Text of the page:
Saturday, February 18, 2012

Oh, those poor misunderstood pro-North Korean activists in South Korea

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The Huffington Post has a piece (via Global Post) about those in South Korea who find themselves under scrutiny or under arrest for publicly mourning Kim Jong-il and/or doing other things sympathetic to the North:
"The main problem is that our country was divided by an outside force. We need American forces to withdraw from this country to gain true autonomy. That is the most important thing, not freedom or democracy. Those are secondary," said Kim, who speaks effusively and uses many old-fashioned Korean honorifics.

On his lapel, he wears a pin of the Korean peninsula shaded entirely in blue, a color associated with integrity.

Kim draws inspiration from the philosophy of North Korea's founding father, Kim Il Sung, who preached the notion of self-reliance and said that Koreans were the masters of their country's development. Much of the North's propaganda is based on the idea that the country must resist the corrupting influence of the outside world and boldly forge an independent path.

To activists like Kim, this is paramount. "North Korea has its own final say. It doesn't have to follow the direction of outsiders. I don't believe freedom exists in this colonized nation," he said, referring to South Korea.
The problem is that such people utterly ignore the unspeakable human rights abuses that go on in North Korea. Well, some don't ignore them so much as deny that they actually happen: it's a fiction of the propaganda forged by the colonizers. The economic dysfunction is real, of course, but that's all because of the United States and its bootlickers with their boycott of DPRK goods.

But North Korea's systemic cruelty doesn't really get covered in the HuffPo article, which wants to make a point about free speech as if there isn't a major military threat from a regime responsible for killing millions of its own people. I guess what the author is calling "pro-North activists" I would call hard-core chinboistas, and we appear to disagree on how much of a danger they are.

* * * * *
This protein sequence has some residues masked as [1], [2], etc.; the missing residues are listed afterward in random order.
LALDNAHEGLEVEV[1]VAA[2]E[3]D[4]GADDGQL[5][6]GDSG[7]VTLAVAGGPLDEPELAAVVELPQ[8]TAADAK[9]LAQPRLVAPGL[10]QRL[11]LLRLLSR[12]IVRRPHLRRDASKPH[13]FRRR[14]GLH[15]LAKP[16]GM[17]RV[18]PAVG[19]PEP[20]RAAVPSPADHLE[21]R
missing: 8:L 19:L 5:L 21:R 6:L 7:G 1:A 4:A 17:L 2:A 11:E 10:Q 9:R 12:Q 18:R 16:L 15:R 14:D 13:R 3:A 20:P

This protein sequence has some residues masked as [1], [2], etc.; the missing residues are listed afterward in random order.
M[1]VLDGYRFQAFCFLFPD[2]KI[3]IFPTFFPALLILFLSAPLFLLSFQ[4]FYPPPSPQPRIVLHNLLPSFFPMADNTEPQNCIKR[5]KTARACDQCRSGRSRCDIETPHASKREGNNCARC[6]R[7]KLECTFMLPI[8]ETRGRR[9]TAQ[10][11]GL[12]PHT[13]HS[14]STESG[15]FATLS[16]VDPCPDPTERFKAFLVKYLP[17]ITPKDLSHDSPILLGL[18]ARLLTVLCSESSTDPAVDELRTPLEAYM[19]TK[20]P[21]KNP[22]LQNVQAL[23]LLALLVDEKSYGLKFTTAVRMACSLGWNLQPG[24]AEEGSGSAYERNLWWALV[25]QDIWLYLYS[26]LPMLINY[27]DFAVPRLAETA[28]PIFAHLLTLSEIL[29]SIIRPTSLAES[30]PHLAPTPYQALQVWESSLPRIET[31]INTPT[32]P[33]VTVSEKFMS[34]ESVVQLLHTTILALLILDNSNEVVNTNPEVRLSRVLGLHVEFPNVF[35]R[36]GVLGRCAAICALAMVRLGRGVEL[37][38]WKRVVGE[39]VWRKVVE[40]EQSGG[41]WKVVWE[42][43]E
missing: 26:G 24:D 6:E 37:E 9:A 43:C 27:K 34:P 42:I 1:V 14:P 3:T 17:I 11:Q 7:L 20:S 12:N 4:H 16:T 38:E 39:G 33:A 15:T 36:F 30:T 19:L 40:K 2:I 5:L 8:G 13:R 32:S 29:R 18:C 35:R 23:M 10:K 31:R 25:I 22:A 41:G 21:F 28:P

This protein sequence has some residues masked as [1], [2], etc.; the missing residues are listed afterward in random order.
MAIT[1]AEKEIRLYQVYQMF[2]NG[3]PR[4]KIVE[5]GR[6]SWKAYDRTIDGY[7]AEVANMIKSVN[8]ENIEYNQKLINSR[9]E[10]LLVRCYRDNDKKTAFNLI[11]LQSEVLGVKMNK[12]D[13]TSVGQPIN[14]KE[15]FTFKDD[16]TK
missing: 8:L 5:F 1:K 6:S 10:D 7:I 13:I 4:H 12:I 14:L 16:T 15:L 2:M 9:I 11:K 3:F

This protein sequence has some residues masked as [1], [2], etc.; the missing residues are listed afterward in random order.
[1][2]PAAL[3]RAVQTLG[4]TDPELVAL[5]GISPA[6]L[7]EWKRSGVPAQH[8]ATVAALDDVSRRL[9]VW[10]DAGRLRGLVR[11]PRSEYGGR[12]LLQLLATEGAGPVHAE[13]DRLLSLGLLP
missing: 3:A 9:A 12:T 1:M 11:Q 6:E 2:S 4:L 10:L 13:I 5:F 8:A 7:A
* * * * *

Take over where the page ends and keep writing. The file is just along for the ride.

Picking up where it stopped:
I risk invoking argumentum ad hitlerum, but when get into millions killed, the comparison is apt: How are people who praise Hitler treated in, say, Germany?

Anyway, it's not so simple. It certainly seems a bit more complex than the tourist-journalists at the Huffington Post seem able to handle.

Below, by the way, is the comment I left at the Huffington Post site. I'm reproducing it here because, well, about half the comments I leave at HuffPo never make it past the moderators:
The author does address some of North Korea's recent violence, but to a layperson unfamiliar with North Korea, it would be easy to get the impression that North Korea is just another country — a misunderst­ood country at that — and not one that deliberate starves, tortures, and/or murders millions of its citizens and regularly threatens military attack on its neighbors.

This is no mere free speech issue, but one that comes from a context of a real enemy trying to do real harm.
[source]

UPDATE:
Christine Ahn (a favorite Pyongyang parrot) has also penned a Huffington Post piece that echoes similar sentiments, but goes a bit further.
 ... Sphere: Related Content

4 comments:

  1. Your site takes too long to load in comparison to other Blogger sites. I keep getting a window about some video player not working.

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    1. If you're noticing that now, it might be because there's a CBS video on the main page of the site (Christina Cha). Network site stuff tends to be a bit slower than, say, Youtube.

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  2. Having lived in South Korea for more than a decade, I agree with this (fragment of a) statement:
    it would be easy to get the impression that North Korea is just another country — a misunderst­ood country at that — and not one that deliberate starves, tortures, and/or murders millions of its citizens and regularly threatens military attack on its neighbors.

    Still, I can see why 'tourist-journalists' (good phrase, by the way) might not. I distrust much of what the US government tells me about foreign countries. I don't believe that Arab nations "Hate us for our freedom" and it seems clear that Saddam didn't WMD. I am too young to remember but my understanding is that the US played fast and loose with facts during the Vietnam war.

    It seems a good default position to distrust American propaganda. To me, it seems obvious to distrust North Korean propaganda, but I can see that others might not know that yet.

    I still distrust the Norks but blogposts like this one make me wonder -for the briefest instant - if my views are biased.

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  3. That was a nice comment by you on the Huffington Post piece. Well said.

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